Since 996 only two popes kept their baptismal names: Adriaan Florisz Boeyens became Hadrian VI in 1522 . , and Marcello Cervini ascended the papal throne as Marcellus II in 1555. Giuliano della Rovere probably wanted to keep his name in 1503, but there was no predecessor named Julian , so he was content with the name Julius , which had already been borne before, so to speak became Julius II . In fact, since Lando 913, it was not until 2013 that Francis chose a completely new papal name. In Lando's time the papacy was occupied by a few Roman families, including the Tusculans , and the names that came up showed little variety. When the name change soon became customary, all popes (apart from John Paul I in 1978, who combined two previous names, see below) observed the principle of only choosing names that had already been used.
Meaning of the Pope's names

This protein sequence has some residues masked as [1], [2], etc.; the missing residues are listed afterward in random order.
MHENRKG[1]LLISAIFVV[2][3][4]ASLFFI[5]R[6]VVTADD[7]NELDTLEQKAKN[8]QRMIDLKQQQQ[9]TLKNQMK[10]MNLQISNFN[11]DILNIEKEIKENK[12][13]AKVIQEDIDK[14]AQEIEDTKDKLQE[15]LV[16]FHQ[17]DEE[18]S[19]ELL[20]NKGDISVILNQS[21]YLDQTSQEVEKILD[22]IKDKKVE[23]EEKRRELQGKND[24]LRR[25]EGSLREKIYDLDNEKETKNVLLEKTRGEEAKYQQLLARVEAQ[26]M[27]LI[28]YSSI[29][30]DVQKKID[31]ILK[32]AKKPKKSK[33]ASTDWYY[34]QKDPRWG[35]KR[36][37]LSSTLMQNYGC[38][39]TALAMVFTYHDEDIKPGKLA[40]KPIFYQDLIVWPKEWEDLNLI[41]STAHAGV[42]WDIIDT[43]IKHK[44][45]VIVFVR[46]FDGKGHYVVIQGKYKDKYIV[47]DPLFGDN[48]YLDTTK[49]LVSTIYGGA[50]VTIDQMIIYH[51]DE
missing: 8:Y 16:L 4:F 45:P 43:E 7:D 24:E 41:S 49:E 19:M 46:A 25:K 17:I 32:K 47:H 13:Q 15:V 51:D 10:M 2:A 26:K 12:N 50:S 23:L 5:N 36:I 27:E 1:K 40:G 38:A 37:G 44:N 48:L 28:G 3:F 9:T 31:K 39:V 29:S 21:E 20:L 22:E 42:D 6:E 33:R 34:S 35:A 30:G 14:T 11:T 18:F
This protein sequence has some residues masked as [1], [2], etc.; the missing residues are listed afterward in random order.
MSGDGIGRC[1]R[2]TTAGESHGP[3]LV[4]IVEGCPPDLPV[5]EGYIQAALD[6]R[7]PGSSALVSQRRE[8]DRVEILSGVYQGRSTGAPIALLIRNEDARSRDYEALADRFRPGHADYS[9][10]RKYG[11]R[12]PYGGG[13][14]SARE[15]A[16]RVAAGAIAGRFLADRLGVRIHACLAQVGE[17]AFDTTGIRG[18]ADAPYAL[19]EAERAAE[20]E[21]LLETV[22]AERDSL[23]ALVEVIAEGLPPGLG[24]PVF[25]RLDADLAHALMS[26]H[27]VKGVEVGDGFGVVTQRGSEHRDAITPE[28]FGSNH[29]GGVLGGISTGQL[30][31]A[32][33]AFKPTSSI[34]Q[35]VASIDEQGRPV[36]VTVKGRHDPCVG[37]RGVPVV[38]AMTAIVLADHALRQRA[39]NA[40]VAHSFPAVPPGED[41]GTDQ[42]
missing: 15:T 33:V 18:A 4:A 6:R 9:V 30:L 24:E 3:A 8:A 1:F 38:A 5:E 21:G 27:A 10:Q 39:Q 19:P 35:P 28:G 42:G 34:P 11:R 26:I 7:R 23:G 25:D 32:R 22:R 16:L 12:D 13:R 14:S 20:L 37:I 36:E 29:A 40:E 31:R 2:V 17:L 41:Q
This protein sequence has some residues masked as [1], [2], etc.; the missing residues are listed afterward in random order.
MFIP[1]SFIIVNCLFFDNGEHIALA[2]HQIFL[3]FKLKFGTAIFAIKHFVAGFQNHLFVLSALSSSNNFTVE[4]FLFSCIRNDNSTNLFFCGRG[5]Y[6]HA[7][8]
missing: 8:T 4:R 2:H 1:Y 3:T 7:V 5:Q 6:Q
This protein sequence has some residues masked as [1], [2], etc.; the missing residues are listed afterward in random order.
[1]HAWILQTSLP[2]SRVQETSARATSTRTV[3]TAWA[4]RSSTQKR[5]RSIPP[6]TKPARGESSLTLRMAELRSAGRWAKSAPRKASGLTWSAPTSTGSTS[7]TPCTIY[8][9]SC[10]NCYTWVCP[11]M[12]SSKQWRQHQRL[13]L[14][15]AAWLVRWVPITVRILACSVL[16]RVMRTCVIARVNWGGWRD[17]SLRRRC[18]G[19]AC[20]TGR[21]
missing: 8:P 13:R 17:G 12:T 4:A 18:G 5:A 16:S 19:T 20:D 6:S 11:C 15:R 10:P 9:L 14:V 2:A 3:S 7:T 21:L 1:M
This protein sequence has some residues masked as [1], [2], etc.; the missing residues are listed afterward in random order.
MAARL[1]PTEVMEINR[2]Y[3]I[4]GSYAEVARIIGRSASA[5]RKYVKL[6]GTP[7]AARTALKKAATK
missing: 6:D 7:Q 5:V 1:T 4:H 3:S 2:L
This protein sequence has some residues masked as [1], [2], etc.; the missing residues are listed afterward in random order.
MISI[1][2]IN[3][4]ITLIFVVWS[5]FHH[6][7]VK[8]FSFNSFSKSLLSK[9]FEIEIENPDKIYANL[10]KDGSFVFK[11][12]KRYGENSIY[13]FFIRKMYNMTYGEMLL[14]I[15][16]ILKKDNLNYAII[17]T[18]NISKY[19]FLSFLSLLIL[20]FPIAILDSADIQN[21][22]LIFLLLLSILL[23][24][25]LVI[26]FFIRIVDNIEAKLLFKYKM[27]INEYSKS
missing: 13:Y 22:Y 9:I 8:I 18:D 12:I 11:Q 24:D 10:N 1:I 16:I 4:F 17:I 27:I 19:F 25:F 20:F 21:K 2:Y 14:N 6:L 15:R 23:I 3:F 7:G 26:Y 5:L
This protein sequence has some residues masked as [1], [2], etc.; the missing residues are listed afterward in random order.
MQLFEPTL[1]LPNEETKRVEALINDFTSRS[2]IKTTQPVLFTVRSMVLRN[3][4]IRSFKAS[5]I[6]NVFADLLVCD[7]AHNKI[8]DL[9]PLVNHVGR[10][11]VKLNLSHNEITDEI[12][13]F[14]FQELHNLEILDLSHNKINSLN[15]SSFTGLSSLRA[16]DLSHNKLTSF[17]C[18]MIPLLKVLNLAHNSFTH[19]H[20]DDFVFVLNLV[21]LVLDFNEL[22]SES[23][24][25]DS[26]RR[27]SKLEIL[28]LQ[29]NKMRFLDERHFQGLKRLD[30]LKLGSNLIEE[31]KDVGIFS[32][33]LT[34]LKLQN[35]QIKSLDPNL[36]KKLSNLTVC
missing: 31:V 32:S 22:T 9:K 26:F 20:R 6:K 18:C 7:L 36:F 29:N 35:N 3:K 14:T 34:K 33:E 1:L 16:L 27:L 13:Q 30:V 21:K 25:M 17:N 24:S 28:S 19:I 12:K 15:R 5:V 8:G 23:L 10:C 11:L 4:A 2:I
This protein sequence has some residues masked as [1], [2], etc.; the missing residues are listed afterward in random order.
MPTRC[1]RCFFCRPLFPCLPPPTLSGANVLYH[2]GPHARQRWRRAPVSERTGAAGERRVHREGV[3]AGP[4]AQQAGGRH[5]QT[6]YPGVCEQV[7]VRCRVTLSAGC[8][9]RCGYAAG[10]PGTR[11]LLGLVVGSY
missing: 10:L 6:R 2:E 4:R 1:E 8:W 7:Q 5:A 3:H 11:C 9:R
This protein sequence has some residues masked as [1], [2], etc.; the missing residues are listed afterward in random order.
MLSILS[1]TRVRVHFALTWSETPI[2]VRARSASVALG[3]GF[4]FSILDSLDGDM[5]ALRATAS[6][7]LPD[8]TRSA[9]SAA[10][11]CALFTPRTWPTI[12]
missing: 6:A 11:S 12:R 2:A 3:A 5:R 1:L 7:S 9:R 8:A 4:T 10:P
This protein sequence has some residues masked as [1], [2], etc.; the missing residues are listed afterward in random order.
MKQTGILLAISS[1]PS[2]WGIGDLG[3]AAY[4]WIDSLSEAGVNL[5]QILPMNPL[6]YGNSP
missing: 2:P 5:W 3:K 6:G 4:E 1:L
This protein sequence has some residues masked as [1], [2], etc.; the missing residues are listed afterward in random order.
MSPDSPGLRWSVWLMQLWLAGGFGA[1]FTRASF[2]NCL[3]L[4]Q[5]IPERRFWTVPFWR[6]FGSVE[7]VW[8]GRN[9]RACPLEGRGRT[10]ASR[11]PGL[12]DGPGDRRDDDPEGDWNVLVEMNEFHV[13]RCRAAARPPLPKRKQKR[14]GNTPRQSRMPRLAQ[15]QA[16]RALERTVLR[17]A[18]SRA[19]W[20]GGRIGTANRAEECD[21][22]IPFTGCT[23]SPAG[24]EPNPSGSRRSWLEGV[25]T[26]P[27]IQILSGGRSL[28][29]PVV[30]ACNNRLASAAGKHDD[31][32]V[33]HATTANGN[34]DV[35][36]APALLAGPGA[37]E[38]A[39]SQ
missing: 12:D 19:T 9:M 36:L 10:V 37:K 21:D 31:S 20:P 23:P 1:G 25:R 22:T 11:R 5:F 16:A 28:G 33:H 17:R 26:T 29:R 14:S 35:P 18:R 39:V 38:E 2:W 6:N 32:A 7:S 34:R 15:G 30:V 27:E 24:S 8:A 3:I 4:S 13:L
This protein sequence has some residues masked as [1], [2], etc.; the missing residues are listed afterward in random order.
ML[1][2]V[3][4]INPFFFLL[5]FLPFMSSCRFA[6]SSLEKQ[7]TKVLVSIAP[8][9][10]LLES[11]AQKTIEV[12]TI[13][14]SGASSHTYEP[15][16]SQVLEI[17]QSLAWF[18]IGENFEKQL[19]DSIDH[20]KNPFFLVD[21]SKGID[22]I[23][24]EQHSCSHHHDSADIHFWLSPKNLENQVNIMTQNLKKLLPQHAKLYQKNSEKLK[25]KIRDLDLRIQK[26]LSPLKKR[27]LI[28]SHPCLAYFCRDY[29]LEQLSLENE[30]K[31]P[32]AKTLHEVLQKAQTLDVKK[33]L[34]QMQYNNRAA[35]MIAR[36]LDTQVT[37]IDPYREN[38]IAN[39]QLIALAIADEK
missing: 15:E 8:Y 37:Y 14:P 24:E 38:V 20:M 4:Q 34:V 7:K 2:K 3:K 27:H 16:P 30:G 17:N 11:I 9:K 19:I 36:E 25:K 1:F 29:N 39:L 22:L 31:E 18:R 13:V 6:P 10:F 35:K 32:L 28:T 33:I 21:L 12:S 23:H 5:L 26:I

The name given to himself by a new Pope can have many meanings, and for some the reason for their choice is unknown. The Latin names Innozenz ( innocentia = innocence) and Clemens ( clementia = mildness) sound “programmatic”, although there are also early Roman predecessors, similar to Pius (= the pious). Benedictus is Latin for "the blessed", Bonifatius for "benefactor". The new Pope can also take his name in honor of a special saint. The "highest ranking" saints names occurring as Pope names are John the Baptist (approx. 23 times) and Paul (6 times so far); other "great" saints are z. B. Stephanus , Nikolaus or Martin . An election can be made in honor of a relative or in remembrance of a church in which the new Pope ruled, or several other people with the same name. When Gerbert von Aurillac became Pope in 999, he chose the name Silvester II in memory of Silvester I , who had been Pope under Constantine the Great when Christianity became the Roman state religion.